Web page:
This paper is a case study about the experience of working with archival sources in the process of writing Zsófia Torma’s scientific biography, within a complex research that has been undertaken during the past three years, in seven Central and Eastern European institutions. These institutions are as follows: The National Széchényi Library (Budapest, Hungary), The Hungarian Academy of Sciences (Budapest, Hungary), The Hungarian National Museum (Budapest, Hungary), The National Archives of Hunedoara County (Deva, Romania), The National History Museum of Transylvania (Cluj-Napoca, Romania), The Brukenthal National Museum (Sibiu, Romania) and The Szekler National Museum (Sfântu Gheorghe, Romania). Overall, these institutions are the richest in archival materials concerning Zsófia Torma’s personal and scientific life. The first part of this paper aims to trace the differences and similarities between the archival materials from Romania and Hungary, by taking into consideration various aspects ranging from the content and relevance of the documents to their accessibility, way of preservation and even state of conservation. In addition to this, the second part of the paper focuses on the methodology employed in this research, as well as its main results and conclusions. Finally, the paper emphasizes the importance of archival materials in establishing Zsófia Torma’s place and role in the history of Hungarian, Romanian and European archaeology.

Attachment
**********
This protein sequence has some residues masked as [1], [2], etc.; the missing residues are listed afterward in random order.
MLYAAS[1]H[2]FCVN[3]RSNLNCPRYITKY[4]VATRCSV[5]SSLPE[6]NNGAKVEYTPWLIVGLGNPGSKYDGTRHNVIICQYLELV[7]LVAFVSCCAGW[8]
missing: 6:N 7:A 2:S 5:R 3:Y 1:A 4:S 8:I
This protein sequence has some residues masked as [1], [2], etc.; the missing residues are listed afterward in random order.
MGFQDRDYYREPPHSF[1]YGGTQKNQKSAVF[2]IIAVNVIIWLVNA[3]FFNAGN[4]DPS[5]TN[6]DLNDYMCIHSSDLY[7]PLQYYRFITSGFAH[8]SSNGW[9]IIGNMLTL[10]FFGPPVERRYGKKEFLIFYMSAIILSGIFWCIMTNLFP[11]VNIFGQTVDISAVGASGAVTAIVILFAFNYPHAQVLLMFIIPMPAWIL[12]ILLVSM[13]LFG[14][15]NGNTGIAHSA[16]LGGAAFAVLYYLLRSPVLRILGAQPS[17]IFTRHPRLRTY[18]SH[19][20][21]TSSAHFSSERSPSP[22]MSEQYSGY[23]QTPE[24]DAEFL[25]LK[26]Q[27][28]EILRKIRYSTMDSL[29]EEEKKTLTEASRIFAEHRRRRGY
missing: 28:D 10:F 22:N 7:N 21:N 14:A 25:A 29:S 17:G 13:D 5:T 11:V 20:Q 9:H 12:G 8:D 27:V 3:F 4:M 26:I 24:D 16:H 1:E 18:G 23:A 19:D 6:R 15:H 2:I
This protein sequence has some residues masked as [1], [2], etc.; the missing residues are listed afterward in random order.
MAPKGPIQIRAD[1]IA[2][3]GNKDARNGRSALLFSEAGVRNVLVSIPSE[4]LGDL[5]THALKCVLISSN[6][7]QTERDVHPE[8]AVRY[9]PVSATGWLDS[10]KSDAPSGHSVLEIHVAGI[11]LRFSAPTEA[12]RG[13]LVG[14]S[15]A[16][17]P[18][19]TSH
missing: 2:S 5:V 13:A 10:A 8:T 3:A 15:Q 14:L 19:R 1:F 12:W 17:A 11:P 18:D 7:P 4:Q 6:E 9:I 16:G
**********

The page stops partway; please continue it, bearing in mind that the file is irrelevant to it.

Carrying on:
Archives and shipwrecks in the Baltic

https://youtu.be/0uMIfIiNfbw

Author – PhD Student Alvik, Riikka, The National Board of Antiquities, Helsinki, Finland (Presenting author)
Keywords: archives, maritime accidents, shipwrecks

The brackish waters of the Baltic hide thousands of shipwrecks from different eras. Most known wrecks of sailing vessels are from historical times and later than medieval. How can we compare and combine the sources from archives and archaeological data from shipwrecks to make their story complete and also scientifically valid?